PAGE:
Buying Companies….Part 1.

….well, little tiny bits of them anyway.

I want to talk about buying companies….cause thats what we’re really doing when we buy ‘shares’, or ‘stocks’ – we are buying tiny little pieces of a company (along with a proportionate amount of its earnings, risk, debt, and potential). Unfortunately though, many people make a face value assessment of a ‘stock’ (and its value) based on its share price alone. For example, which company is better?

Company A Company B
Share Price $0.10 $50.00

Duh, company B of course… its share price is 500 times higher than company A, right?

Ok then, well how many red buckets does it take to fill a pool with water, and how many blue buckets does it take?

‘Hang on a minute’, i hear you say. Is it a baby pool, or an Olympic pool? Am i using the red bucket to fill the Olympic pool, or the baby pool?… now you’re starting to ask questions…You see, when it comes to valuing companies it is useless to try to value the share (bucket) until we value the company (pool).

A company’s market value is essentially the amount that investors are willing to pay for it. This value is called Market Capitalisation (abbreviated to Market cap, or MC). Market Cap is the share price of a company multiplied by the amount of shares on issue. Conversely, a share price is a company’s Market Cap divided by the amount of shares on issue.

Company A Company B
Share Price $0.10 $50.00
Shares on issue 500,000,000 1,000,000
Market Cap $50,000,000 $50,000,000

It turns out, because company A has many more shares on issue than company B, it has exactly the same Market Cap. Buying $50,000 worth of shares in either company would mean you own 0.1% of the company – regardless of the fact that you would own a vastly different amount of shares.

So now that we know that Market Cap is the price that ‘Mr Market’ is willing for pay for a company, but how has he arrived at this price? Has he just plucked it out of thin air, or is it anchored to something?

Well, in Australia, on average ‘Mr Market’ values a company at around 15-16x their company’s earnings (profit). This earnings multiple is referred to as a P/E Ratio. So if a company had NPAT of $20M and a P/E Ratio of 16, its market cap would be $20M x 16 = $320M. (*If you’re a property investor, think of NPAT as your rent, and Market Cap as the value of the property. A 5% rental yield would effectively be like a P/E ratio of 20).
*Its a little bit different, but works for the point of comparison.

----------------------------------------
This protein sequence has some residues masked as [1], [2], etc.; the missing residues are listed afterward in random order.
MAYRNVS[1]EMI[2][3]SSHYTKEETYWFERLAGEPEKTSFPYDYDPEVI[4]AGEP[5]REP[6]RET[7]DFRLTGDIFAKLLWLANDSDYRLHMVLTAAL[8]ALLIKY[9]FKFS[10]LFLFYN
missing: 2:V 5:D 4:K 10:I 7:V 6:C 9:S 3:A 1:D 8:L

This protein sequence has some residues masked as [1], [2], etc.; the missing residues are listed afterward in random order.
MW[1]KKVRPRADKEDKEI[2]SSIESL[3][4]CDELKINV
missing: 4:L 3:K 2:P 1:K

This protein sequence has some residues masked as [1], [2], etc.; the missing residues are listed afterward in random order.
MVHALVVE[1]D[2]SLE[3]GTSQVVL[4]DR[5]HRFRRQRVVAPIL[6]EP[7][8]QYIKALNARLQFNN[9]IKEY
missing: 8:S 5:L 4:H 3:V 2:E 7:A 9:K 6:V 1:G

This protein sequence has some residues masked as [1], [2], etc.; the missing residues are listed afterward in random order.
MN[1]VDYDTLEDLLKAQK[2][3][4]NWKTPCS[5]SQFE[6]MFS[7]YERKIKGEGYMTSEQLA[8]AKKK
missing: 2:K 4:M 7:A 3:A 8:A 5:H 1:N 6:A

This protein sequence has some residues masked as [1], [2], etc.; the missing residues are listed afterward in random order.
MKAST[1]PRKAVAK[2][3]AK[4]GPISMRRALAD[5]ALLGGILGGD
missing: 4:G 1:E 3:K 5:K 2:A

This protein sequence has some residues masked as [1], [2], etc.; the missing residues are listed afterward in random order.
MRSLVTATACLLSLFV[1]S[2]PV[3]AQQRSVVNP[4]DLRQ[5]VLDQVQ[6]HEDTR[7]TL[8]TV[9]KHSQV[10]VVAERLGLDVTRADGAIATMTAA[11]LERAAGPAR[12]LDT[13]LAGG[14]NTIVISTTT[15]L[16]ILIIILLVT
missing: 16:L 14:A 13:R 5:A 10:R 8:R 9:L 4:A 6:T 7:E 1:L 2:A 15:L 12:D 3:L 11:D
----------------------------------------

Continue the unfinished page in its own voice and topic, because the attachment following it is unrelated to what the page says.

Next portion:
For the historical PE of the entire stock market, check out http://www.marketindex.com.au/statistics
This ‘Market PE’ represents the amount that investors are willing to pay for each dollar of company earnings – you can see when the market start pulling their cash out of the bank and buying stocks, and when the market gets scared and returns their cash to the relative safety of their savings account.

Its important to note not all companies trade on a price to earnings ratio of 15-16. In fact (believe it or not) some companies listed on the stock exchange don’t even earn a single cent in revenue let alone profit – yet they have a market cap in the hundreds of millions, or even billions of dollars! So what compels Mr Market to pay 60, or 100, or 500 times earnings for a piece of ownership in these companies? The answer is growth – expectations of future profits.

So, whilst 16 x earnings may be a reasonable price to pay for a company growing profits in the mid single digits (say 5 – 7% per year), it may look very cheap if a company was expected to grow profits at 25 – 30% per year for the next 5 years. Conversely, it may be very expensive if the company’s earnings were expected to decline due to unfavourable business conditions (take a look at what has happened to retail stocks since the announcement that Amazon is coming to Australia).

To draw a parallel with property investing, properties in regional areas with limited growth prospects are usually cheaper, but have a higher rental yield, whereas properties in highly popular suburbs are typically more expensive, and have a lower rental yield.

Lets have a look at how a low P/E investment looks compared to a high P/E (growth) investment.

Company X Company Y
Market Cap $50.0 Million $100.0 Million
Profits $5.00 Million $2.0 Million
P/E Ratio 10 50

On face value we have company A, which is generating profits 2.5 times greater than company B, yet Mr Market is willing to pay twice as much for company B…. Why?? Has the market gone mad?

Well, not necessarily…

See, company B is expected to grow profits at 50% per year, whereas company A is ‘mature’, and is only expected to grow at 3%. If we assume that the Market Cap doesn’t change, in year 4, company B (whilst appearing expensive today) will be trading on a P/E Ratio of 14.81 ($100M / $6.75M). That’s pretty damn cheap for a company that is growing at 50% per year!

This massive difference in the prospects of the two companies makes it worth paying a bit extra for company B. Warren Buffet sums it up most eloquently (as he often does)…

“Price Is What you Pay,
Value is what you get”.

P/E ratios or rental yields give use a ‘quick & dirty’ means of assessing how cheap or expensive a prospective investment is but they are far from comprehensive and most certainly not recommended to use as the only means. The real trick is to work out the true underlying value of a company, and then compare it to the price that the market is selling it for. If it happens to be on sale for less than its intrinsic value, snap it up like bargains on a boxing day sale!

We’ll visit some of those other ways of assessing underlying, or ‘intrinsic value’ in the coming weeks, so be sure to check in. For now, i hope this quick look at Market Cap, P/E Ratios, and Growth prospects helps put some context around what it is you’re truly paying for when you buy shares in a company.

Happy Investing.

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